Clarification on measurement in QM

Supppose we are given a quantum state that isn't pure state, such that it is a linear combination of the eigenstates of a Hermitian operator $\hat O$. $$|\psi\rangle=N\sum \alpha_i |i\rangle$$ where $N$ is just a normalization constant. I just want to make something clear about measuring. If we measure the corresponding eigenvalue of $\hat O$ and find it to be in the $|1\rangle$ state then immediately measure again, would I be right in thinking that the probability of getting the $|2\rangle$ state is $0$?

I think that because I believe the wavefunction collapses to the $|1\rangle$ state upon the first measurement...

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Yes, it "collapses", so when you get 1, you can't immediately get a different result 2. However, the collapse isn't material in any sense. You should interpret it in terms of subjective knowledge, the validity of propositions, and conditional propositions. The statement that we can't get 2 immediately after the measurement when we got 1 is the statement that the conditional probability of the result's being 2 given the assumption that it was 1 a split second earlier is zero. –  Luboš Motl May 22 '13 at 10:34
Thanks, @LubošMotl ! –  valerie v. May 22 '13 at 10:44

If that operator provides a basis for the Hilbert space of your problem, and you actually can is do the linear combination, the wave function collapse is the following statement

$$|\Psi\rangle = N \sum_{i}\alpha_{i}|i\rangle \Rightarrow |\Psi\rangle_{>}=M \alpha_{j}|j\rangle$$

where $\Rightarrow$ means measurement of the observable linked to $\hat{O}$ and the subscript $>$ means the wave function after that measure. You can see that in the state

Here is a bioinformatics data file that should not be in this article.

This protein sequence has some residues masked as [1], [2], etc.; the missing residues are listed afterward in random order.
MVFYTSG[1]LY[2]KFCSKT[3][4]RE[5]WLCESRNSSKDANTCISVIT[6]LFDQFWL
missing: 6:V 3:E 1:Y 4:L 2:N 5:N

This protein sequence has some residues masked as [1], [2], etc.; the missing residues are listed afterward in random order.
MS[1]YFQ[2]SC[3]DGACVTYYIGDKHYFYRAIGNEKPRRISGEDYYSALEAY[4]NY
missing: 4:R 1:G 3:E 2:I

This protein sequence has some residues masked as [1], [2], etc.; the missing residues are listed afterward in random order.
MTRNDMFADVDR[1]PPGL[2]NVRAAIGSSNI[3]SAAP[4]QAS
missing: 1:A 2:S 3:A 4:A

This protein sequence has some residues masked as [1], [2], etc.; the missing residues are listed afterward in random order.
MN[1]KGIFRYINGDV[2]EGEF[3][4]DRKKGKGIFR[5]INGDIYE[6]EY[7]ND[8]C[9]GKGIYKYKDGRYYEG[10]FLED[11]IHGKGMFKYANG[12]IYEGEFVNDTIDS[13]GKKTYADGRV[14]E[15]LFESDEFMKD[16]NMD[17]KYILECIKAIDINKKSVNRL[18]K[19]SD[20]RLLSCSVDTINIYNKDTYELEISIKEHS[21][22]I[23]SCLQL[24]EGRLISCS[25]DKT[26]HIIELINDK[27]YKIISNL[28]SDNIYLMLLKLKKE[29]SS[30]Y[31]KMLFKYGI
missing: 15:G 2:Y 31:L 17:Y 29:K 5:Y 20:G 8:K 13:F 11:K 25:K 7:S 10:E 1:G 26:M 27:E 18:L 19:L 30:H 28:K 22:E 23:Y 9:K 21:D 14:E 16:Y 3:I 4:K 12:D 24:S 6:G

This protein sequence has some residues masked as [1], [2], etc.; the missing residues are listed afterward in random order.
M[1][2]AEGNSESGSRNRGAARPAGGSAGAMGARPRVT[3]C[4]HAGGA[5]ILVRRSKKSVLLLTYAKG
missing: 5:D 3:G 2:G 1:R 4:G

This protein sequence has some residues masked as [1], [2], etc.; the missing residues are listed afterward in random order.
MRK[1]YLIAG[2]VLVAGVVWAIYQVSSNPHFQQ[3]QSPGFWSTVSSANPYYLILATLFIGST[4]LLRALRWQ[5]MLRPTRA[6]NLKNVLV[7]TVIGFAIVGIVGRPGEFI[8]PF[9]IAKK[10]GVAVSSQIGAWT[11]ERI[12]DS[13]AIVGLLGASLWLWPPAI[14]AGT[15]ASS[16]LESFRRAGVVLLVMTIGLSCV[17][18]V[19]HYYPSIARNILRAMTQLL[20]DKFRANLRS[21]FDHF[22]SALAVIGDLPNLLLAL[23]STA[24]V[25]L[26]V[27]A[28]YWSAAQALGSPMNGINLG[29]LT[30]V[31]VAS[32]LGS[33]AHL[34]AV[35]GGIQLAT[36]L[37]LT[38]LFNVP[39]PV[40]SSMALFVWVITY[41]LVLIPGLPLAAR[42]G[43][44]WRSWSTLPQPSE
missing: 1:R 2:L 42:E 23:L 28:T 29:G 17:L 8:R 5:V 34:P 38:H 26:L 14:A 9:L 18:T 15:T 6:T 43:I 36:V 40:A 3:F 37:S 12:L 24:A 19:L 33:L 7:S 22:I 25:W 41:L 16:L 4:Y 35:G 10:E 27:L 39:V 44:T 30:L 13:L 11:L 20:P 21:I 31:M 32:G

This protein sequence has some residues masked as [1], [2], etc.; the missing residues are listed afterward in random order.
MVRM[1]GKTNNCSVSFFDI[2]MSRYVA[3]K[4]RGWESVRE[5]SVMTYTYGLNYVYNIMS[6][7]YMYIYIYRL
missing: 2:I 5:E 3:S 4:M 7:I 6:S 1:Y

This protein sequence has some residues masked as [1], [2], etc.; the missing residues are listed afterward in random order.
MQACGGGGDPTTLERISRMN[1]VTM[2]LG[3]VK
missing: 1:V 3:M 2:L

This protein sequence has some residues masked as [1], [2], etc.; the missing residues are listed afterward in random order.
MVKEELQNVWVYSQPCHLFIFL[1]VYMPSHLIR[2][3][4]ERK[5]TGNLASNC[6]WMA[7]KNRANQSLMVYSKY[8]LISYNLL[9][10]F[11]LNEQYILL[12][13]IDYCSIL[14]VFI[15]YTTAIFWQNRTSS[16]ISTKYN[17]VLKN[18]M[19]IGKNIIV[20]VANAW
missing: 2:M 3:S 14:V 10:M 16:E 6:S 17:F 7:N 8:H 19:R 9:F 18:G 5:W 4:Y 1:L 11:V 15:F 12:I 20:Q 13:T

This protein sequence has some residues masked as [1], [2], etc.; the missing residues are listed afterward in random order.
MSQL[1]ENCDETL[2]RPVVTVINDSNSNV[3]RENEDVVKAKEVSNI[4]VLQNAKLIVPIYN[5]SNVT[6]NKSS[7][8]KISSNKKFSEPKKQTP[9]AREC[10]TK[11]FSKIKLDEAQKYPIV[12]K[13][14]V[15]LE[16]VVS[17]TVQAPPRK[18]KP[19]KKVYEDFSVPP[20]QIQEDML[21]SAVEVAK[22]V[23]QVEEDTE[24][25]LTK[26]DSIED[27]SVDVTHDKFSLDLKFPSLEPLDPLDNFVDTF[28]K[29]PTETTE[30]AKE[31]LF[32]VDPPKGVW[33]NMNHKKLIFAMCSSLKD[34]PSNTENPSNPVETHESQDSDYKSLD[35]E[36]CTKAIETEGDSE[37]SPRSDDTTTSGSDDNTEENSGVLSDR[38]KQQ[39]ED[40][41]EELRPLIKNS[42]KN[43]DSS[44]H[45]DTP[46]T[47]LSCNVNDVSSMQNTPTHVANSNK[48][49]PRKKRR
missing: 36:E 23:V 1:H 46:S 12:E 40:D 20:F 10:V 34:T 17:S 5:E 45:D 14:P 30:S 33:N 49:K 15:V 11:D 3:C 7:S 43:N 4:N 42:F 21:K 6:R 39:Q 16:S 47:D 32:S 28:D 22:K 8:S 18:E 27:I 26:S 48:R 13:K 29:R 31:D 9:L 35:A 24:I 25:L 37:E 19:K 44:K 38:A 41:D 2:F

$$|\Psi\rangle=M \alpha_{j}|j\rangle$$

the probability of measuring any eigenvalue different from $\alpha_{j}$ is zero, this is, the probability of measuring $\alpha_{j}$ is one. However, due to the nature of the Schrödinger equation, the wave function will evolve into other linear combination after a certain amount of time

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Thank you, Nivalth! –  valerie v. May 22 '13 at 10:42

For simplicity, we could write your state as:

$$|\psi> = \alpha_1\,|1> + \alpha_2\,|2>$$ with $\alpha_1^2 + \alpha_2^2 = 1$ for correct normalisation.

Here $|1>$ and $|2>$ are eingenvectors of your hermitian operator $\hat O$

Be careful, this state $|\psi>$ is a pure state. A pure state is any linear combination of states. The general case, however, is mixed states. You will have to consider the density matrix : if the density matrix is factorisable, that is : if it exists $\psi$ such that $$\rho = |\psi> <\psi|$$ then the density matrix corresponds to a pure state. But it is only a very particular case.

Going back to your question, you are right: after your measurement, the state will be :

$$|\psi> = |1>$$

So, now the probabily of getting the $|2>$ state is :

$$|<1|2>|^2$$

But this probability is zero, because 2 eingenvectors corresponding to 2 different eigenvalues of an Hermitian operator are orthogonal ($<1|2> = 0$).

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Thanks, Trimok! –  valerie v. May 22 '13 at 10:43